The findings from the global report come after Scott Smalley, legal business partner – services and strategy, sustainability, external affairs and legal (SEAL) at Telstra, spoke to Lawyers Weekly about the need for in-house lawyers to expand their tech toolbelt.

“The trend I see at the moment is that legal teams have increasing workloads but decreasing funding. So although there is some concern that automation will drive job losses, in the shorter term I think it’s the opposite – it helps lawyers demonstrate their value to their business by delivering outcomes that they’re not resourced to do at the moment,” Mr Smalley explained.

“In the longer term, as legal tech becomes capable of doing more complicated tasks, it will push lawyers to become more focussed on the higher value skills that they bring to the company, of which there are many, like strategic advice and predicting trends, interpreting the law, advising on complicated trade-offs and risk decisions, stakeholder management, bringing a trusted and independent voice to a decision, being a moral compass, and even simply being able to break down a problem logically and clearly express the issues.

“I think the greatest compliment a lawyer can get is not ‘I think you drafted that well’, but rather ‘I make better decisions when you’re around’.

When asked how in-house counsel can expand their way of thinking in order to manage the changes brought on by the utilisation of such tech, Mr Smalley said: “Technology is just a tool, so I think lawyers need to develop new project management skills for being clear eyed, and data driven, about what problems we’re trying to solve with the new tools. That is, be led by the outcome you want, not the tool you want.

“As an extension of that, the human impact of technology is up to us and how we deploy it. We must be conscious about the choices we make around the tone of the tools we create, the options that are given to people, the pathways that we force people to go through, and the assumptions we make about the audience of our tools (e.g. what they want, what background they have, and what options they have to participate, or not).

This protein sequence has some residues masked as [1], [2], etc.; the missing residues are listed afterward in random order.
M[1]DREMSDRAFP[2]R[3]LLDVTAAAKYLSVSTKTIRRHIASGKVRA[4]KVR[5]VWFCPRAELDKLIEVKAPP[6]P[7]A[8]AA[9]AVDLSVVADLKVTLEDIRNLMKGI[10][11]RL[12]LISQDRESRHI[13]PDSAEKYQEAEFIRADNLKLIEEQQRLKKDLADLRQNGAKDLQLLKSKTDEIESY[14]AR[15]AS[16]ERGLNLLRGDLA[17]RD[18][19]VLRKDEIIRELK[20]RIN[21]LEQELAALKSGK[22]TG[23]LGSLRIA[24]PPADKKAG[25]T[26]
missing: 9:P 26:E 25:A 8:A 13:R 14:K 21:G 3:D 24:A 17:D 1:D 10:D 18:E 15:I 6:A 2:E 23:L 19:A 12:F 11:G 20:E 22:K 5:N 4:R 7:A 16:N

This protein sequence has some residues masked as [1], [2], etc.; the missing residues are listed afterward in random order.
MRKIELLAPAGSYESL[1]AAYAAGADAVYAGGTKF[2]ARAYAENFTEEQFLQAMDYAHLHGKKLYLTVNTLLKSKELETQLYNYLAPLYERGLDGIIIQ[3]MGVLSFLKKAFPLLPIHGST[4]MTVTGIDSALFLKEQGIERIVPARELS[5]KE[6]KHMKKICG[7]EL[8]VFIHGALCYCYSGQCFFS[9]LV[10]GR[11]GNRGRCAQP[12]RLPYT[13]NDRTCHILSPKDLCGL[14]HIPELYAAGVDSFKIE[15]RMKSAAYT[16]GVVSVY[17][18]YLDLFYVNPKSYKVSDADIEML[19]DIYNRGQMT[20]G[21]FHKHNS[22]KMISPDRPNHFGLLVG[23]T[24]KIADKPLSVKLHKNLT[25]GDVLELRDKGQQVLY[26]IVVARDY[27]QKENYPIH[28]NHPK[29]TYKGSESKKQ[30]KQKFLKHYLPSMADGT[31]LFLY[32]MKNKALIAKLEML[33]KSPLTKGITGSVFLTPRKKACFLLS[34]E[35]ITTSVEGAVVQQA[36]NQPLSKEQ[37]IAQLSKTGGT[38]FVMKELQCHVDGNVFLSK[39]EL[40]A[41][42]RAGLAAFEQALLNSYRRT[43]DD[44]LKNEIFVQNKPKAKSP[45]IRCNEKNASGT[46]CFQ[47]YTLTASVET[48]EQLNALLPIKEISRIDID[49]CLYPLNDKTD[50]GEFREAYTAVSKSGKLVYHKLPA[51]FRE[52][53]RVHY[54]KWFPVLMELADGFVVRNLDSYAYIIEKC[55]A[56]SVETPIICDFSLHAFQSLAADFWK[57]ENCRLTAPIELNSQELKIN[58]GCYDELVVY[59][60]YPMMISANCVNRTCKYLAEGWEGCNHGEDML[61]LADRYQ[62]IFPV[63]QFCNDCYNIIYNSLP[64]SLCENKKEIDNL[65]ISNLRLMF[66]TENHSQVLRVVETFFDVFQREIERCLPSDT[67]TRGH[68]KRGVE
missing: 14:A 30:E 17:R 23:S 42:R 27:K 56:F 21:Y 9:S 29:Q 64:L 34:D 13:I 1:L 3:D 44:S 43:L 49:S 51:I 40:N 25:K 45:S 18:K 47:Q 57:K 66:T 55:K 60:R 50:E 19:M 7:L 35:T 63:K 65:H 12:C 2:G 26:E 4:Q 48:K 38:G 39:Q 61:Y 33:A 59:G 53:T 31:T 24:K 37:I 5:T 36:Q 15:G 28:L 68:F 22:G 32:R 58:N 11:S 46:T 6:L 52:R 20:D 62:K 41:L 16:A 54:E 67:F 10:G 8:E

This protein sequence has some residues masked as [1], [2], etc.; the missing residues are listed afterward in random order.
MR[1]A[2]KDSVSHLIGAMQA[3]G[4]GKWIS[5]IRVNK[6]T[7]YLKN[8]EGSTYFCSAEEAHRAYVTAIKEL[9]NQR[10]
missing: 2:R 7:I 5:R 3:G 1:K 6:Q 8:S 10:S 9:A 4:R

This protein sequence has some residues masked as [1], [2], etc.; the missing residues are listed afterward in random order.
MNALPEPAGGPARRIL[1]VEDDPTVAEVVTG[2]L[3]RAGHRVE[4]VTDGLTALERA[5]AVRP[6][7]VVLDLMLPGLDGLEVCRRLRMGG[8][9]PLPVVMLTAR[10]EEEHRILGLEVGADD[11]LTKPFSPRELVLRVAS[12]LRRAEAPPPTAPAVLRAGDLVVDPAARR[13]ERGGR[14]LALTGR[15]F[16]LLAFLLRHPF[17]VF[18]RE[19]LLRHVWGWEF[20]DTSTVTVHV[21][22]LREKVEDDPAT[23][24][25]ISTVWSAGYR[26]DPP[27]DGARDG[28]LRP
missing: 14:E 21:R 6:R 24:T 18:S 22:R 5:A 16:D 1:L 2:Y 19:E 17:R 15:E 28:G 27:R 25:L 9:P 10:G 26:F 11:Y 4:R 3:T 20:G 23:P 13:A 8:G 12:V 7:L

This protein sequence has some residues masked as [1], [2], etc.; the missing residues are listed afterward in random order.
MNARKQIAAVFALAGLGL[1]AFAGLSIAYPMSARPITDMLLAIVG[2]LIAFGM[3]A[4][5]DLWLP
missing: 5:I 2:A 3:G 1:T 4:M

“Data is our new currency, so I think legal teams will be expected to become more accountable for reporting, and achieving, new kinds of metrics.

“More than ever, lawyers must always be conscious of what work they’re choosing to do. The inner voice should always be asking ‘should I be doing this work, or is it better handled in another way?’”

Private practice

Mr Smalley’s comments echo the sentiment of Penelope Barr, Allens’ head of legal product lab, who, speaking from the perspective of the private practice side, noted that lawyers need to be firm in the take-up of technological products and solutions.

“2020 was a watershed moment for law firms with regard to digital disruption and the adoption of technology tools. Lawyers, like the rest of the world, have been participating in a global experiment which has driven an unprecedented scope and pace of change,” Ms Barr said.

“For innovators and those involved in change, longstanding barriers to adoption, usage of everyday technology and specialist legaltech tools dissipated with the wholesale move to working remotely. This significant cultural and behavioural change is paving the way for a more open conversation about technology as an enabler for outcome-driven work.

“Technology is crucial to the ongoing focus on where one works being less important than how one delivers what’s required of them. These changes have also enabled the reshaping or automation of repetitive tasks or low-level processes.”

Budgets failing rising workloads